Earlier this month, for only the third time in my life, I attended a graduation ceremony. The cliches were duly obeyed: a nice piece of Victorian gothic had been disinterred from the dustsheets; a ramshackle crocodile of teaching staff in mediaeval superhero costumes processed in to the strains of a German student drinking song; there was a little speechifying; and everyone sat back and provided careful doses of applause as graduands scuttled across the platform to have their hands shaken and a velvet cushion bonked gently against their heads. Daft as it all was, though, even my well-tuned cynicism found it hard to slip into gear. I may have had my doubts about some of the degrees being awarded, and my certainties about some of the recipients, but it didn’t feel as if this mattered. What mattered was that, with a certain unconscious silliness and a certain perfectly knowing silliness, a continuity was being claimed with the scruffy but magnificent tradition that is the Western university. And this continuity seemed proper: whether vaultingly or by the skins of their teeth, these students had earned — so it seemed, for an hour or two at least — the right to be acknowledged by that tradition.
The speech on behalf of the graduands was given by the day’s honorary graduate, a genuinely eminent scientist who has some practice in such matters, and it was firmly in keeping with the tone I’ve tried to describe. He spoke about the intellectual tradition; he praised the value of disinterested curiosity; he advised the new graduates to question authority and to revel in knowledge. The Clyde remained unignited, but it was fine incidental music for the occasion.
Then, at the end, the Vice-Principal rose for his oration. He talked about the enhancement of the student experience. He used the three key phrases from the Strategic Plan, one of them four times. He told us the price tag of the university’s most recently completed building. He told us, in detail, about two newly established industrial research centres; and, having brought himself to a managerial climax, he spent several minutes triumphantly listing all the major research grants won by the university in the last six months or so, with financial details for each. Graduates and their parents stared blankly at him from the audience; on the platform behind him, under academic gowns, spines curdled. It was staggeringly crass. Finally, having smeared shit across the gates of the Republic of Letters, he sat down, only to bob up again a moment later and tell us that due to rain the procession to the reception venue had been cancelled.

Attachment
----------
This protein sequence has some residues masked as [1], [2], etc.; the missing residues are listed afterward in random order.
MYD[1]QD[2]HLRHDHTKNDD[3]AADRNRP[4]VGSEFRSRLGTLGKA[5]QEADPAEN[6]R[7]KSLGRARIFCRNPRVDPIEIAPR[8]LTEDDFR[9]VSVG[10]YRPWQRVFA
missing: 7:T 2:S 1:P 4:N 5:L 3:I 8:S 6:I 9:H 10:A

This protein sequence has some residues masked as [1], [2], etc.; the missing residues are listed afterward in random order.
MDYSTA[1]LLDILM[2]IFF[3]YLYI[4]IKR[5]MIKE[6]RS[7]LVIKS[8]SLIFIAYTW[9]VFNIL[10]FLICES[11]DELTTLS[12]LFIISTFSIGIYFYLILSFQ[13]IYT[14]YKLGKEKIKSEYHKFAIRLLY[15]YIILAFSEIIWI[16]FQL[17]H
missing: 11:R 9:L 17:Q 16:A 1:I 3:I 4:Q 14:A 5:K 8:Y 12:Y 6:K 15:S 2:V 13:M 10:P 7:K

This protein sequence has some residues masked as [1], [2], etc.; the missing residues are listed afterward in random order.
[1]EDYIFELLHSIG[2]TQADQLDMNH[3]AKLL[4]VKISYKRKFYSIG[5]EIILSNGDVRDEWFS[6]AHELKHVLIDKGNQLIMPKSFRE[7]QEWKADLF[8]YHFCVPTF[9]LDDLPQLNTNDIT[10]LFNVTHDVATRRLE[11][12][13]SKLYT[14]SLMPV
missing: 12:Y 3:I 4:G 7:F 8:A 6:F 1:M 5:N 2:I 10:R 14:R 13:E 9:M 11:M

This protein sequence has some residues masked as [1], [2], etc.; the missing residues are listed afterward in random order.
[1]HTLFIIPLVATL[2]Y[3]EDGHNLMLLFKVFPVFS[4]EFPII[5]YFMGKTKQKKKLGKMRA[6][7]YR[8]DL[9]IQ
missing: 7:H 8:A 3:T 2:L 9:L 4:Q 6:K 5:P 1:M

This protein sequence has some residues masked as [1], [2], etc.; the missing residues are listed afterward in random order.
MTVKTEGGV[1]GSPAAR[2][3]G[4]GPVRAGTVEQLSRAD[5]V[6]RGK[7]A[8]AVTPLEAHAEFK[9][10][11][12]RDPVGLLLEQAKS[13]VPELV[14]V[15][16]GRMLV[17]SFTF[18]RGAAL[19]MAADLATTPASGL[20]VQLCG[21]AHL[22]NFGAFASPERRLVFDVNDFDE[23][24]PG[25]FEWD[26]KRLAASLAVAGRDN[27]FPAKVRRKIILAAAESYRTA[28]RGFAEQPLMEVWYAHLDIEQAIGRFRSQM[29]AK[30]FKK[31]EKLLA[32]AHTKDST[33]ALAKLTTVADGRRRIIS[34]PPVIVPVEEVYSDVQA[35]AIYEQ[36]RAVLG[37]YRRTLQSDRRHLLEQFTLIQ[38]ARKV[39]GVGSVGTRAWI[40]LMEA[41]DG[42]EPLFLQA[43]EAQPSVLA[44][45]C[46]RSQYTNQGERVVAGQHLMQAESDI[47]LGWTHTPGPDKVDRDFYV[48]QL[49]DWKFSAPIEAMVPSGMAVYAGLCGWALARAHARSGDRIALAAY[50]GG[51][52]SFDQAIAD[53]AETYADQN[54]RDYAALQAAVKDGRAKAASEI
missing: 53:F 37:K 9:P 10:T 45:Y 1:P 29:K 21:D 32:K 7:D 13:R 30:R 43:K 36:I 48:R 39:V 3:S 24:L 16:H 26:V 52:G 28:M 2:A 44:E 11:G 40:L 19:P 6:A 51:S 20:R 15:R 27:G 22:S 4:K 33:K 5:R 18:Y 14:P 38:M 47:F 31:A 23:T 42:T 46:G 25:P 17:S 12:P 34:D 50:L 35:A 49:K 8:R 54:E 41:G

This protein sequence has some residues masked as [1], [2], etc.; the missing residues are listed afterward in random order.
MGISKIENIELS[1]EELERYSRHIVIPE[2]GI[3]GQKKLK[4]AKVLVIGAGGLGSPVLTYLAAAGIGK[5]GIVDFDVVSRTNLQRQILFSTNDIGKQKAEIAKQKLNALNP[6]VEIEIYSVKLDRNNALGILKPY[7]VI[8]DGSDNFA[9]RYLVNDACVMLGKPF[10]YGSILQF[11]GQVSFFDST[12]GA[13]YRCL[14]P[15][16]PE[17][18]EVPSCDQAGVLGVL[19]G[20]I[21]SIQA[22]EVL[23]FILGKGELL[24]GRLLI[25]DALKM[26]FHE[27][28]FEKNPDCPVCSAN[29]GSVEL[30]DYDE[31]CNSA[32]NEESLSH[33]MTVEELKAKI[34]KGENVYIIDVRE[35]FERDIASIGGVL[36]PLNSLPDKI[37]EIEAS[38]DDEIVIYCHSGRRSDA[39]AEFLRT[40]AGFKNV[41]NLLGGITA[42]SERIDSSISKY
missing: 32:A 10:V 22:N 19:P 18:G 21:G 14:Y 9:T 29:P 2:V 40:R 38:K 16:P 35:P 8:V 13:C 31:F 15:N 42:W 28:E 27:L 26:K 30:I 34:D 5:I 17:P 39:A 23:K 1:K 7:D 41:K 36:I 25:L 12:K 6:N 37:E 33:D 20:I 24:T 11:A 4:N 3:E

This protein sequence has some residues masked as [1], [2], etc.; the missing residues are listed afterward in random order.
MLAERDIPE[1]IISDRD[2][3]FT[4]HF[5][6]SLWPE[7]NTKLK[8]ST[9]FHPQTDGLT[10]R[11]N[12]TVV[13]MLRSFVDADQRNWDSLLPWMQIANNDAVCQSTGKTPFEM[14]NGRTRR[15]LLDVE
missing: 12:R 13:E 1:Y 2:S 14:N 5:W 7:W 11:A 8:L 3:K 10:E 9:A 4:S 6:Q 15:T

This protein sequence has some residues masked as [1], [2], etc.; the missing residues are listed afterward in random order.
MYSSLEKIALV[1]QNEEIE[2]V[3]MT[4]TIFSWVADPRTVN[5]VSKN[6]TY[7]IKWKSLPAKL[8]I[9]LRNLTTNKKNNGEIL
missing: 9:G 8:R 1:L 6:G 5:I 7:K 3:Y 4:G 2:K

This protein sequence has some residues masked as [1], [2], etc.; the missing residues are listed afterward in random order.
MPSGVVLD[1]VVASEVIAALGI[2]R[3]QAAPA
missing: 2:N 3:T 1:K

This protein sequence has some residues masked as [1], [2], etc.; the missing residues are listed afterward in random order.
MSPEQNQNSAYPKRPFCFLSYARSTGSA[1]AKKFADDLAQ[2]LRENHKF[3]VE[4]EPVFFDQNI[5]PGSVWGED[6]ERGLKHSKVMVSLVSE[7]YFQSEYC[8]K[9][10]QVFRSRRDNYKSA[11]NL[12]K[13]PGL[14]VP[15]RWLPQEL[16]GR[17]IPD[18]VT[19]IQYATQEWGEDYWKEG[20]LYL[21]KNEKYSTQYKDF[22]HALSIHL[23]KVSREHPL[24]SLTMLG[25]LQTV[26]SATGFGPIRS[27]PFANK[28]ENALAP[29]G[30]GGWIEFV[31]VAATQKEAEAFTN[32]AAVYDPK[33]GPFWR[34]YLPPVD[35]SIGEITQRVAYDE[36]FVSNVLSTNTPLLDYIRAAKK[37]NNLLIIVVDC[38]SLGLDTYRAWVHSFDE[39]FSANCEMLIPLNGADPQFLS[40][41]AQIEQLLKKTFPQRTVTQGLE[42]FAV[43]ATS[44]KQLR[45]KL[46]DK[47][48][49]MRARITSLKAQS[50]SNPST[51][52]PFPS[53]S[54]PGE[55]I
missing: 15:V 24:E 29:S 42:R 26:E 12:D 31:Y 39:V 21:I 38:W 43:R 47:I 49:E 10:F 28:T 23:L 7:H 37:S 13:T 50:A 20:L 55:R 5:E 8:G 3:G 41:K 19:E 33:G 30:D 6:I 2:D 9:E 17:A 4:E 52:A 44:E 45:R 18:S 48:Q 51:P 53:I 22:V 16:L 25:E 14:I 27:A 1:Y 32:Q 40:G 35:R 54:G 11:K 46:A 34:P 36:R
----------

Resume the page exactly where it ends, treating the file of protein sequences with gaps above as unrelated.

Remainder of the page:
What is the value system — what is the imaginative universe — of somebody who thinks that such a speech is suitable for such an occasion? There wasn’t even the rattling of a begging bowl, which at least would have been comprehensible (if no less crass). My best guess is simply that he wanted to boast about the institution, to give the graduates a sense of the majesty of their achievement, and the only terms in which he knew how to boast were those of money. The idea that if universities need to be measured at all, the scales by which to measure them are not financial would presumably have struck him as absurd.
To steal a line from Father Brown — in another story about the vanity of Mammon — what’s wrong with these people isn’t that they can’t see the solution to the decay of academia; it is that they can’t see the problem. Perhaps what’s wrong with the likes of me is that we can see the problem all right, but not having the good Father’s acumen we can’t see the solution. I don’t think I shall be attending another graduation for a while.